This last weekend we celebrated Addy's birthday. I should have some pictures, and maybe even some printables (if I can figure out how to get what I made onto here), next week.
I have been working on that series as promised. I can't wait to share what God has put on my heart. It's definitely 1-2 weeks out. But joy of joys, it's gonna be awesome. I am looking forward to the conversations that could be started from this.
So, between the birthday and the writing, I need an easy post today.
But hey, this is a super good one!
Grilled Tomatillo Chicken (link will be at the bottom of the post too.)
It is delicious. It is easy. It is a little bit different and a great way to spice up a boring menu. I've made this one many times.
The tomatillos leave it with a zesty tanginess and the sauce has just the tiniest kick of heat to elevate a basic piece of chicken and some boring brown rice.
The sauce is boss. Seriously. And if you hate healthy whole grain brown rice, I promise you, you won't mind it underneath the tomatillo sauce. I like it when healthy tastes good. (Side note: I use Lundgren's whole grain brown rice. I purchase mine from a bulk bin at my local grocery store. It's way cheaper this way.)
I can totally get my picky eater to eat this... with sour cream. (Have you guys noticed a pattern here as to how I get my daughter to eat what I cook?!).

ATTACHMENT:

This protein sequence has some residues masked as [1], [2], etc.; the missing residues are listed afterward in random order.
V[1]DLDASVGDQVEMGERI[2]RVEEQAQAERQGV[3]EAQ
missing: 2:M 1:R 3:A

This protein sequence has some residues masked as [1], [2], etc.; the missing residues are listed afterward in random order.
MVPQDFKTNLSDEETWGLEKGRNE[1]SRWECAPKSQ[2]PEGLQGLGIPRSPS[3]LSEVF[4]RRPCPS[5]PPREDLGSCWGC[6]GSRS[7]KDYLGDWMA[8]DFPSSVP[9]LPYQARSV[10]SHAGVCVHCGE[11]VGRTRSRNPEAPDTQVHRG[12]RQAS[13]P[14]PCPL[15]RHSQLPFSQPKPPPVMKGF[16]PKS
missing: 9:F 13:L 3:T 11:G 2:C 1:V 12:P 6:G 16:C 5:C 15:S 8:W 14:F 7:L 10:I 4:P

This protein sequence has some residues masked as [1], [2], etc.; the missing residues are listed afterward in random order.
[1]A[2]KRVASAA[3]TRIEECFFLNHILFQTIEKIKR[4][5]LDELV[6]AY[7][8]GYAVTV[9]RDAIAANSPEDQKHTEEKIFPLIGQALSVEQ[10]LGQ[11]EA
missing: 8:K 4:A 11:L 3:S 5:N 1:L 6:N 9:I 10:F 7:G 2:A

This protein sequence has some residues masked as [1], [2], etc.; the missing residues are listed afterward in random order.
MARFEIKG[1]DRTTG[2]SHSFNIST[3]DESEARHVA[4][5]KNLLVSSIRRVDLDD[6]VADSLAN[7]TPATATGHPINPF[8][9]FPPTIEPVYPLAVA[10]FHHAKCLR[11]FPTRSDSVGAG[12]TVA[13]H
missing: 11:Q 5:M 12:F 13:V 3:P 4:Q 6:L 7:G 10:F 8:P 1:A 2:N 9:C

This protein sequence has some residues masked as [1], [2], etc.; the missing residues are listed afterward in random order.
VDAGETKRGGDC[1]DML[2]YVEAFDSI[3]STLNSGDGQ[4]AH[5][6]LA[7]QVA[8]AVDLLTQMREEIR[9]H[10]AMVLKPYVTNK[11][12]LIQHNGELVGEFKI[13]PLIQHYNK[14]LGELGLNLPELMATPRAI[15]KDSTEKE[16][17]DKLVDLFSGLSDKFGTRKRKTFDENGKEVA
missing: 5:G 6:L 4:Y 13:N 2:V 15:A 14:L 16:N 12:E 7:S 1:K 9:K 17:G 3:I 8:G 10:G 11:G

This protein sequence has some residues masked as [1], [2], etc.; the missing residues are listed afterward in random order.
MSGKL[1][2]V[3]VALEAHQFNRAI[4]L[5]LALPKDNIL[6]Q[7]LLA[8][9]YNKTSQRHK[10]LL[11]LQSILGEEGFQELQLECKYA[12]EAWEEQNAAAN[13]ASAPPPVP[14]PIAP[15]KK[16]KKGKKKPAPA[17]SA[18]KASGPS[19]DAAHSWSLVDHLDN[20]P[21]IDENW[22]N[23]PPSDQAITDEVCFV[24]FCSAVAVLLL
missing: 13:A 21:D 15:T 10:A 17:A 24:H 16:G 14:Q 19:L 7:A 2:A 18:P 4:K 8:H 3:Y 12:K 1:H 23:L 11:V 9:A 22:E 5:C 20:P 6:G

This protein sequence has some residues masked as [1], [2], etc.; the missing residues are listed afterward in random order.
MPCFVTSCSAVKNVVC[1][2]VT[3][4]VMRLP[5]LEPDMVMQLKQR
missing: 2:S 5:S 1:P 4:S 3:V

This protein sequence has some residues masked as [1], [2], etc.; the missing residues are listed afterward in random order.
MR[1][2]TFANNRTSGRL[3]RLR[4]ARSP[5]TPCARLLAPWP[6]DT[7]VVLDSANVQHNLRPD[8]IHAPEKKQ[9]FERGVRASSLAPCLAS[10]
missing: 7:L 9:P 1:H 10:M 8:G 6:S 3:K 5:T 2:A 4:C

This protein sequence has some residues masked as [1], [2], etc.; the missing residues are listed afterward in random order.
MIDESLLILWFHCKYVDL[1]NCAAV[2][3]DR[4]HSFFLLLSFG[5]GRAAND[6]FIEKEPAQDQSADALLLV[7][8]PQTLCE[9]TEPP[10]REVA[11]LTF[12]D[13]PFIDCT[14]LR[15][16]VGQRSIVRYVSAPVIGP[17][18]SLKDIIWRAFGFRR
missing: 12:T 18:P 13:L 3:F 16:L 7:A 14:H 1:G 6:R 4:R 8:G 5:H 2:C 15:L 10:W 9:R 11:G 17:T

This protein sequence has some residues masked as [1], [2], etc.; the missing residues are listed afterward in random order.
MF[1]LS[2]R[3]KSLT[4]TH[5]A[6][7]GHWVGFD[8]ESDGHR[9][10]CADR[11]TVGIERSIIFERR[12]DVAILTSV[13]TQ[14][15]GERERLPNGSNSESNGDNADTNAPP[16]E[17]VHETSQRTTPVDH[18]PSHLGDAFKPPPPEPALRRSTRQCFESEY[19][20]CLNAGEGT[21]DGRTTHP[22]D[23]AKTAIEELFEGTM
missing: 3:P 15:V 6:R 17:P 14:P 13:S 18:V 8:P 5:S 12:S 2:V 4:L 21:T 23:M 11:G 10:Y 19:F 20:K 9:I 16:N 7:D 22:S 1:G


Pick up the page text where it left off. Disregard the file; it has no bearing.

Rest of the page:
Don't let the tomatillos intimidate you. They are easy! I love them. They are very similar to a tomato except that they have a husk, the insides are slime-free and the seeds are tiny. Also, their flavor is more tart. (If you have a tomater-hater in your family they may actually be okay with tomatillos).
To pick a good tomatillo from the store you are looking for a bright green skin color (when they start to yellow they are over-ripe and sweet... not ideal for salsa verde or this sauce.) Ideally the husk should just be starting to break with the full tomatillo inside, but this is not always the case. If the husk is brittle and brown, the tomatillo has been off the vine for a while and may be dried out.
To prepare tomatillos just remove the husks, rinse, and dice just like you would a tomato. (Note: the husk can be a little sticky. That's normal)
Can I admit that I always feel awesome when I stand in line at the grocery store with a unique ingredient in my basket? "That's right people. Tomatillos. As in, I like to cook globally-inspired food. I don't let husks intimidate me. I am woman. Hear me roar."
It's a really good thing no one can hear my internal dialogue. Yeah.
Anyways. Go out. Be awesome. Try Grilled Chicken Tomatillos.
You are woman. Roar.
Happy Monday, Friends!